Rust Belt cities using municipal bonds to redevelop shuttered plants

Post-industrial towns are turning to the risky financing mechanism to help jump-start their economies
April 08, 2019 02:00PM

A rendering of the project (Credit: Instagram)

Struggling Rust Belt cities are working to turn around their fortunes by redeveloping vacant industrial plants — and are using a familiar, if risky, financing mechanism to jump start the process.

Post-industrial cities in the Midwest and beyond are turning to local-government bonds to fund ambitious redevelopment projects, according to Bloomberg. The project could help the cities move beyond their manufacturing heydays, though the bond issuances and the bet on real estate could be a gamble.

In Fort Wayne, Indiana, city officials are issuing $45 million in bonds to help turn a former GE plant into a 30-acre mixed-use complex featuring apartments, retail and office space. Over 20 years, the $440 million development is expected to bring in more than $100 million to local coffers.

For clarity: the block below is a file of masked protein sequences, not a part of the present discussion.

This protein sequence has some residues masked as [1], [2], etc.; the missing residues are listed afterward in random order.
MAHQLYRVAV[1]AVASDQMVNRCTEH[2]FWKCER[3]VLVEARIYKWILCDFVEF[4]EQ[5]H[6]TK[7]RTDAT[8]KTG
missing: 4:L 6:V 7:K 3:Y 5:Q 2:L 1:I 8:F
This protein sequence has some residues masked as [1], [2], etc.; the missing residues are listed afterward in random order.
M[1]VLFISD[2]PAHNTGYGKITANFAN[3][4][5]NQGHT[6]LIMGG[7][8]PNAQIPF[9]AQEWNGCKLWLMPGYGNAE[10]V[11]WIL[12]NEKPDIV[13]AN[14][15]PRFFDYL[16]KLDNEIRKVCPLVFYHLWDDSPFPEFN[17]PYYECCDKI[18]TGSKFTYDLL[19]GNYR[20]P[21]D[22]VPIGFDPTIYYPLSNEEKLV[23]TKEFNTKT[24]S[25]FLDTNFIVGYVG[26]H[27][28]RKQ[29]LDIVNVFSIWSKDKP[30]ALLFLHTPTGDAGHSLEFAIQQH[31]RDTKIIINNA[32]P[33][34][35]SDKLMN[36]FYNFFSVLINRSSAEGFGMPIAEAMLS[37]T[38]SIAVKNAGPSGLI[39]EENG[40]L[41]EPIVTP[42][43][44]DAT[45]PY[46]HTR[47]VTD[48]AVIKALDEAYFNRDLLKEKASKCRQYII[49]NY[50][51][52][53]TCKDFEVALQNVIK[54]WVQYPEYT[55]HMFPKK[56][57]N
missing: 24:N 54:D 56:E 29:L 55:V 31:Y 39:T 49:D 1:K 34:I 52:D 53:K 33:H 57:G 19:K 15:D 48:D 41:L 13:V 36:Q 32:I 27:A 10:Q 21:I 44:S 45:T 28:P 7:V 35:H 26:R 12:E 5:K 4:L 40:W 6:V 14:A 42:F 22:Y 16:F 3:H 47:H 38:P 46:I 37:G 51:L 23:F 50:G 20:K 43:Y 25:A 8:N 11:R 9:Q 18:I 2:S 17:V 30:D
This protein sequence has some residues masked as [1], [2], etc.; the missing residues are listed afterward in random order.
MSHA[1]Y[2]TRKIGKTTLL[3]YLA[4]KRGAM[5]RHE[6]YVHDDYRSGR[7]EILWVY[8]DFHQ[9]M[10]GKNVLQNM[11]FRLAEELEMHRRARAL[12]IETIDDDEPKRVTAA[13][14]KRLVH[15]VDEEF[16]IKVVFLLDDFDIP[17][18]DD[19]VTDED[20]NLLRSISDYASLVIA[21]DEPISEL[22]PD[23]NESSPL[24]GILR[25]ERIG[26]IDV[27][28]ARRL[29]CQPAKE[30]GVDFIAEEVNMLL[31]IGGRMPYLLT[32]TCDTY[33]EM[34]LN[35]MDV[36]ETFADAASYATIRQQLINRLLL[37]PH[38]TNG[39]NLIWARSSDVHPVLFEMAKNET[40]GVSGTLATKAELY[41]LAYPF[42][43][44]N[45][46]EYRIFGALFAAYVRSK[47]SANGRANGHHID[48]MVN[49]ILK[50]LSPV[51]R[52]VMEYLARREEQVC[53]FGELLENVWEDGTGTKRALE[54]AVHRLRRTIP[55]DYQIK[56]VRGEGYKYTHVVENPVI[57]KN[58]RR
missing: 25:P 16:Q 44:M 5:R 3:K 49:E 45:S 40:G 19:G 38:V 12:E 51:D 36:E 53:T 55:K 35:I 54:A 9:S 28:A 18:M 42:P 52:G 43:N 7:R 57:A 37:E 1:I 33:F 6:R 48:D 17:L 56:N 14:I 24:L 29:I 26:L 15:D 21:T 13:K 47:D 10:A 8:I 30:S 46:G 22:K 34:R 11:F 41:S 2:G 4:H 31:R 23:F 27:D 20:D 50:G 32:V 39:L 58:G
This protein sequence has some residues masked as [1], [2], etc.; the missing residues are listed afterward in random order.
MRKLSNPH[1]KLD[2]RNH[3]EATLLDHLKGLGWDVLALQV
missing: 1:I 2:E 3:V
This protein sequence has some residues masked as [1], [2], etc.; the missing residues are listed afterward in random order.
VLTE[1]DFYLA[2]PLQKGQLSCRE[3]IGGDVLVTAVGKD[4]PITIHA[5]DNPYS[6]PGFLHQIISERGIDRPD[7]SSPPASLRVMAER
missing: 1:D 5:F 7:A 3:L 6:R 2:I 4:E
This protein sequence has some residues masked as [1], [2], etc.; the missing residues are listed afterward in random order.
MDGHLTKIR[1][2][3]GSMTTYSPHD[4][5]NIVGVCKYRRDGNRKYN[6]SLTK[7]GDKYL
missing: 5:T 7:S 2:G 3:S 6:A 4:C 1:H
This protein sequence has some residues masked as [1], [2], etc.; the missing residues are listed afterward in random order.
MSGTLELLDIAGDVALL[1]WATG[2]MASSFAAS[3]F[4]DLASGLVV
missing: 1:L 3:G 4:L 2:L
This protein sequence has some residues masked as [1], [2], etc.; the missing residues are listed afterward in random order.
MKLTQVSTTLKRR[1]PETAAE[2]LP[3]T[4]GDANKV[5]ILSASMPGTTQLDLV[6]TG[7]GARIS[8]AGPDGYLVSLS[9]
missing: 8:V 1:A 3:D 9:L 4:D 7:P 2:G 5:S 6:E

The Fort Wayne project and others like it seeks to create the trendy live-work-play developments that have come to bigger cities. The hope is the new development can lure young, educated workers who may be priced out of cities like San Francisco and New York, developers told Bloomberg.

The strategy has proved successful in some cases.

In Allentown, Pennsylvania, the city used tax-exempt bonds to finance a retail, dining and office complex. After the exodus of Bethlehem Steel and Mack Trucks, the development has helped lure some big employers to the downtown, including Bank of America.

The Fort Wayne project has already seen a number of employers, including Indiana University, announce plans to move into the development. [Bloomberg] — Joe Ward